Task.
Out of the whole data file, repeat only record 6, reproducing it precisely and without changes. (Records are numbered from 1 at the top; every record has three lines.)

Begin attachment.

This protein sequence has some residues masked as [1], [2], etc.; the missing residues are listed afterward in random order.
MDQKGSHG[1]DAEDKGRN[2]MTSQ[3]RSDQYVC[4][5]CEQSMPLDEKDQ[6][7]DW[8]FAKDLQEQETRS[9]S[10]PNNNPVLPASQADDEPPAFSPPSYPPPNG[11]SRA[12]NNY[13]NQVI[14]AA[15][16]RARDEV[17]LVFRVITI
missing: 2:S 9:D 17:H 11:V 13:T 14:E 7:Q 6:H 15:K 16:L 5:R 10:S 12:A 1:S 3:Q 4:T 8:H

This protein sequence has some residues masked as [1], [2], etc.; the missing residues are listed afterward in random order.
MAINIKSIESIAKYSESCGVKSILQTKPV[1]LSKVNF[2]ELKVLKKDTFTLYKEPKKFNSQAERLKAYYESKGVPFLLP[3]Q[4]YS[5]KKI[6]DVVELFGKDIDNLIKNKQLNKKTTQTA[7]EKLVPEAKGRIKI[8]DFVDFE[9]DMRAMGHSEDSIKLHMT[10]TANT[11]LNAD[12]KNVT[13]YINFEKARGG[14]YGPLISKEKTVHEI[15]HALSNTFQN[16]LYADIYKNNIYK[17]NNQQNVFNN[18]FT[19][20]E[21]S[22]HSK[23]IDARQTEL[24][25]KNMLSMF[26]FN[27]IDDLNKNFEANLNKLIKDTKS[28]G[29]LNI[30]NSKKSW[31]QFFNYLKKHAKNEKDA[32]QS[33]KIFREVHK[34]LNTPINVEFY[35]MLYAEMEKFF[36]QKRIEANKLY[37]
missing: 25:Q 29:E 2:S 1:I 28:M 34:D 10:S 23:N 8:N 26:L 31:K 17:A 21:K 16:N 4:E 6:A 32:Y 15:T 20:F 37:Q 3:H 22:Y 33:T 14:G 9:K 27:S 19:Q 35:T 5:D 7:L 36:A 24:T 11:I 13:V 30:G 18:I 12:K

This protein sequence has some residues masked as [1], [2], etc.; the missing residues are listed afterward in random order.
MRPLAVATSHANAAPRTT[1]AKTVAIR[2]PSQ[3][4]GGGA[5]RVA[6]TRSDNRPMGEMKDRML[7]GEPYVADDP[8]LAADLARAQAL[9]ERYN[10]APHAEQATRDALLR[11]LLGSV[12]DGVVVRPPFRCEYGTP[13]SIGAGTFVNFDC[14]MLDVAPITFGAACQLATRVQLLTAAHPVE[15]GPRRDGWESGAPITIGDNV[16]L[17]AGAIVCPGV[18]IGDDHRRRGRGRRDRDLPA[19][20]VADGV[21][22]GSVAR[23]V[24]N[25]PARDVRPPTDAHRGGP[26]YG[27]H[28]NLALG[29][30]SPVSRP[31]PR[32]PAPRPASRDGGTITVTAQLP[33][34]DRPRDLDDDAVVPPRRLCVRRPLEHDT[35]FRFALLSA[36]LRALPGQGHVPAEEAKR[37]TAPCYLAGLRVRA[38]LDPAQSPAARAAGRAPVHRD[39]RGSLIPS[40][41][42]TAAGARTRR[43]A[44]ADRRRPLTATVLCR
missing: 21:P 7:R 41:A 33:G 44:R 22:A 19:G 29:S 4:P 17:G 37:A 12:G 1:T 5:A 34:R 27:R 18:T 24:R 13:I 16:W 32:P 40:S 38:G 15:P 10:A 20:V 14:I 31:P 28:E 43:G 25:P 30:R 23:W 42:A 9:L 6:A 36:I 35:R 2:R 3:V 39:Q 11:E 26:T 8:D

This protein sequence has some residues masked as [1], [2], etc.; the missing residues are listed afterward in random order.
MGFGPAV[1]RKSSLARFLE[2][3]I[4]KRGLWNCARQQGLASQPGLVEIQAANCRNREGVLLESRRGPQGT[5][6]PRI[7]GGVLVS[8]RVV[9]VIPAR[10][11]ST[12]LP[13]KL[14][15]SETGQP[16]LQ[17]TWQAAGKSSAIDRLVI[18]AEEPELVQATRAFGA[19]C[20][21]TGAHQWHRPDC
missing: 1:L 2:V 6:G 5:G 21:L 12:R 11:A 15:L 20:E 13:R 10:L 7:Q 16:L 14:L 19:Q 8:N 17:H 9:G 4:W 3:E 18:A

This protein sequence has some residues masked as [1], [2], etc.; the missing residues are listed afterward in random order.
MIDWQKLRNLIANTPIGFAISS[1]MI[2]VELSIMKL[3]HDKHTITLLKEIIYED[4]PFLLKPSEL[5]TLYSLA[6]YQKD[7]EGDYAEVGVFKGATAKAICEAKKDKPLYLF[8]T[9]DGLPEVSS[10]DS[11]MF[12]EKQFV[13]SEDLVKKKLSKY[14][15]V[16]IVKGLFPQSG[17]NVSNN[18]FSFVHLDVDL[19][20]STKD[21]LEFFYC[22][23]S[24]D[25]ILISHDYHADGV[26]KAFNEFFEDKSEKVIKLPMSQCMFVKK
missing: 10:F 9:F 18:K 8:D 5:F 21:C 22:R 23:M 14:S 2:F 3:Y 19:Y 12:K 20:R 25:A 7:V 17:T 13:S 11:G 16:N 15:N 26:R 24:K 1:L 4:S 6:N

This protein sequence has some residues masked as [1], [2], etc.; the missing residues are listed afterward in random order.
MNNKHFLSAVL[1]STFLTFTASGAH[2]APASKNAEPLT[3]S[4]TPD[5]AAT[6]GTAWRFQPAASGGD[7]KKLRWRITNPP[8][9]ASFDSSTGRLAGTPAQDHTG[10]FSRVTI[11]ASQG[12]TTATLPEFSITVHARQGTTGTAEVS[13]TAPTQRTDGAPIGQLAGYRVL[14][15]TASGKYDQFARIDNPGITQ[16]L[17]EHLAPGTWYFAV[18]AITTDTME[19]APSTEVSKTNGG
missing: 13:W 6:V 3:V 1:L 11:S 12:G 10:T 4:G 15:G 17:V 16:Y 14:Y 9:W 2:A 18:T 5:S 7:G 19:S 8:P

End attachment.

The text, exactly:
This protein sequence has some residues masked as [1], [2], etc.; the missing residues are listed afterward in random order.
MNNKHFLSAVL[1]STFLTFTASGAH[2]APASKNAEPLT[3]S[4]TPD[5]AAT[6]GTAWRFQPAASGGD[7]KKLRWRITNPP[8][9]ASFDSSTGRLAGTPAQDHTG[10]FSRVTI[11]ASQG[12]TTATLPEFSITVHARQGTTGTAEVS[13]TAPTQRTDGAPIGQLAGYRVL[14][15]TASGKYDQFARIDNPGITQ[16]L[17]EHLAPGTWYFAV[18]AITTDTME[19]APSTEVSKTNGG
missing: 13:W 6:V 3:V 1:L 11:S 12:G 10:T 4:G 15:G 17:V 16:Y 14:Y 9:W 2:A 18:T 5:S 7:G 19:S 8:P